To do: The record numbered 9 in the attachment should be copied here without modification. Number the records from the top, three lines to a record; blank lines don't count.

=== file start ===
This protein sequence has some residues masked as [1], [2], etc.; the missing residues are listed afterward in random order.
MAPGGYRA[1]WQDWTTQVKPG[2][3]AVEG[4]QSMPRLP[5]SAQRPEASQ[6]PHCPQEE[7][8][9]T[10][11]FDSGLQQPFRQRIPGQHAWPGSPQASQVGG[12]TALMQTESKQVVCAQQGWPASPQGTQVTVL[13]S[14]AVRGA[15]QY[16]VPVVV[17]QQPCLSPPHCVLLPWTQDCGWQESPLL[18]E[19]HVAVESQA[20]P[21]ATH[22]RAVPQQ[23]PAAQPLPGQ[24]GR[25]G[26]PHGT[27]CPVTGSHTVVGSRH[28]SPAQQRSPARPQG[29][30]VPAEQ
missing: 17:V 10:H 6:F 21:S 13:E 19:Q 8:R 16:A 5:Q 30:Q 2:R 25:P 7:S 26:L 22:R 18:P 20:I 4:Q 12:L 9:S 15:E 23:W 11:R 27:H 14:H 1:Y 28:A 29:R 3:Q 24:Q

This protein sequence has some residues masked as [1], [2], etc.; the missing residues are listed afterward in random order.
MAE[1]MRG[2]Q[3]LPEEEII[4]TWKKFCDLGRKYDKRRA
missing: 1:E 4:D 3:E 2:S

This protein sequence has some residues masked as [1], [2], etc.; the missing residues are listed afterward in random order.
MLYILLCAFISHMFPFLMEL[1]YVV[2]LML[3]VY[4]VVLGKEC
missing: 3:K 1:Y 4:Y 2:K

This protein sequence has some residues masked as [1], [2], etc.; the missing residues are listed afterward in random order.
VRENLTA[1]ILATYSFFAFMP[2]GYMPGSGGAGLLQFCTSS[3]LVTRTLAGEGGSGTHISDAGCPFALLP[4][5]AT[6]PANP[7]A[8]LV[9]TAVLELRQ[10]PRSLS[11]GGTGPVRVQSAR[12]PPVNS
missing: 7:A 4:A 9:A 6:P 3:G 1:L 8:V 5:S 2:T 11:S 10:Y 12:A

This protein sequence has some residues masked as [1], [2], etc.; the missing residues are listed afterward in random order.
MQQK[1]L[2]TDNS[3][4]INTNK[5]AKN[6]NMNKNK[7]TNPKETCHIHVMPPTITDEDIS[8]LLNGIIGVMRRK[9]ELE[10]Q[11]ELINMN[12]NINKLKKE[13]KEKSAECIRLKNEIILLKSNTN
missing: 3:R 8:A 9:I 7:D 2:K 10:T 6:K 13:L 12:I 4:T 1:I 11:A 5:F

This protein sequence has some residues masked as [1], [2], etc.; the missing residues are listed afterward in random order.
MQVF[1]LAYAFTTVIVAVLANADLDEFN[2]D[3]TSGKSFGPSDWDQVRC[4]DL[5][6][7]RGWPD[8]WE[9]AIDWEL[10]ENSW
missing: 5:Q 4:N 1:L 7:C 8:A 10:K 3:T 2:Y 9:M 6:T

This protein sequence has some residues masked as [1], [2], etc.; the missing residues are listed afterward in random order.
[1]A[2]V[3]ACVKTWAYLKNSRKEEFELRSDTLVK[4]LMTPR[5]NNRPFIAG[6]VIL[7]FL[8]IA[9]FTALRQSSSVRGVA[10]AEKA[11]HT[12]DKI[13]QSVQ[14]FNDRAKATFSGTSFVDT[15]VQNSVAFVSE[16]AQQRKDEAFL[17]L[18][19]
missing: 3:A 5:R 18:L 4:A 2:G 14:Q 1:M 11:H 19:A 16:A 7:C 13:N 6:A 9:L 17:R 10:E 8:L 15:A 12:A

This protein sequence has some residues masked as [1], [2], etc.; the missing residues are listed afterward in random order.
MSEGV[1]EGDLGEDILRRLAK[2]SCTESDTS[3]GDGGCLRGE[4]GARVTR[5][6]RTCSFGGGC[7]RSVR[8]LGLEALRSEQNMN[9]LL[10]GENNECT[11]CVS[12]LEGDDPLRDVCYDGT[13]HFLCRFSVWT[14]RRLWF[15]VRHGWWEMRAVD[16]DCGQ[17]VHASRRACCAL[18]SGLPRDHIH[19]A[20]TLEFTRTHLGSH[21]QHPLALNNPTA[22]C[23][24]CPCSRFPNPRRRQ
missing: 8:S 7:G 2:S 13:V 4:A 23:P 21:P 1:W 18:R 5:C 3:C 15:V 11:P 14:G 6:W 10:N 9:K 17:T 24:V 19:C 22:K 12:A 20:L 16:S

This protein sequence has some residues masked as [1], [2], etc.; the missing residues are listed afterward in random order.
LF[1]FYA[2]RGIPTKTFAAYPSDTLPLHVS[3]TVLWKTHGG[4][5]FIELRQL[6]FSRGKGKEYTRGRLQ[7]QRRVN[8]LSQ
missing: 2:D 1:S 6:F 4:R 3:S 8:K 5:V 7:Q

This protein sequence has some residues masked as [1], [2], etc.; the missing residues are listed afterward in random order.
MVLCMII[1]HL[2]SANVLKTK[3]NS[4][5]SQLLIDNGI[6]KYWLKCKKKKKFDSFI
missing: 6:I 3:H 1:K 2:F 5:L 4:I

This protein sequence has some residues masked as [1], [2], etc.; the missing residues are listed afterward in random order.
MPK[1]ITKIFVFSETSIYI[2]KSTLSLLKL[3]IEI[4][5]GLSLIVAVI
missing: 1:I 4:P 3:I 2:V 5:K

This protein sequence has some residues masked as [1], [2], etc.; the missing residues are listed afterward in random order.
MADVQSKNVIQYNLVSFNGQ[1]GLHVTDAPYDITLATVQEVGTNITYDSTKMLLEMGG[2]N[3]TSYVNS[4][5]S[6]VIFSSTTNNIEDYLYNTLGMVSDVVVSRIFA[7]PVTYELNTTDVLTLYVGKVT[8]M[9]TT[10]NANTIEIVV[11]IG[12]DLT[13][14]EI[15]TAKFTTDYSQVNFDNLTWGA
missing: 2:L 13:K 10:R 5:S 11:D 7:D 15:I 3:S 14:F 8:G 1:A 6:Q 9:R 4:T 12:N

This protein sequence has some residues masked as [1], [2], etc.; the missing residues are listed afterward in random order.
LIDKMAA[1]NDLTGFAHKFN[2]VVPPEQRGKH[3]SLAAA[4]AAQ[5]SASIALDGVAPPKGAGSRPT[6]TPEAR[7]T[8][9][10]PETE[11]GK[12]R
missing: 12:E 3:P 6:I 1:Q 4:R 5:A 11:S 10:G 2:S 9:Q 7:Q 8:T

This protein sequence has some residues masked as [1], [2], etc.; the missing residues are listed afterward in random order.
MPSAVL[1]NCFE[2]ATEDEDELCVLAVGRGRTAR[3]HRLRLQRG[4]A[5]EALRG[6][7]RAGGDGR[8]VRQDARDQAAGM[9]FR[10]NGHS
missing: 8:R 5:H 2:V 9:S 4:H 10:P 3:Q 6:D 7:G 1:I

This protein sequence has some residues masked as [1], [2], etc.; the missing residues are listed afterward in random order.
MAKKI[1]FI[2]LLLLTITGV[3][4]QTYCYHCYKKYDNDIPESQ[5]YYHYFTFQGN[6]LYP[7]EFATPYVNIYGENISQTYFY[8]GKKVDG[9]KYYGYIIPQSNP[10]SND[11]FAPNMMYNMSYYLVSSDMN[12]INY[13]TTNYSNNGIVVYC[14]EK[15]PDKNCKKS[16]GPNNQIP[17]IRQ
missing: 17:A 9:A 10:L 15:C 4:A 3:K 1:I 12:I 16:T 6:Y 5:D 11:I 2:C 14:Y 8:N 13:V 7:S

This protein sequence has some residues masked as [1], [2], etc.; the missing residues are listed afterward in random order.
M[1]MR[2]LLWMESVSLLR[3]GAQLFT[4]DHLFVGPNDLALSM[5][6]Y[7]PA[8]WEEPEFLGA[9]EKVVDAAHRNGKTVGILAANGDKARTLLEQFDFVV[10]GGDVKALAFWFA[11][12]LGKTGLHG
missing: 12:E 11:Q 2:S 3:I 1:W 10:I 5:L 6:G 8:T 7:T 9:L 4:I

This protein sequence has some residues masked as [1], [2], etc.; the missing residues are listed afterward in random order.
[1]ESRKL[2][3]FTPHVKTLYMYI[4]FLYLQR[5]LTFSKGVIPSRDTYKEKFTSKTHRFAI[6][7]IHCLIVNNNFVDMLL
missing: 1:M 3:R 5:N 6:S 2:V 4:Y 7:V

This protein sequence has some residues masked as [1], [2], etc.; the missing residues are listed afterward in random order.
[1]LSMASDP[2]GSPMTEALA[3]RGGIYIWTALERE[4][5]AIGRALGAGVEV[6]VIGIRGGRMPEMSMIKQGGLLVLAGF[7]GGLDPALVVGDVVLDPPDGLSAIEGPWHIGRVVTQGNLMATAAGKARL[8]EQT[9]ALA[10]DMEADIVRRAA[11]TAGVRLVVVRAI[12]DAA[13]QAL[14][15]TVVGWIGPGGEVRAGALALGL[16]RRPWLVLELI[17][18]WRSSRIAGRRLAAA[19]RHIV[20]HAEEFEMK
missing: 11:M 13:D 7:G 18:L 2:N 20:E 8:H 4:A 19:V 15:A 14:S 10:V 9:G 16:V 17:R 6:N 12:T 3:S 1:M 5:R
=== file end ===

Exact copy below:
This protein sequence has some residues masked as [1], [2], etc.; the missing residues are listed afterward in random order.
LF[1]FYA[2]RGIPTKTFAAYPSDTLPLHVS[3]TVLWKTHGG[4][5]FIELRQL[6]FSRGKGKEYTRGRLQ[7]QRRVN[8]LSQ
missing: 2:D 1:S 6:F 4:R 3:S 8:K 5:V 7:Q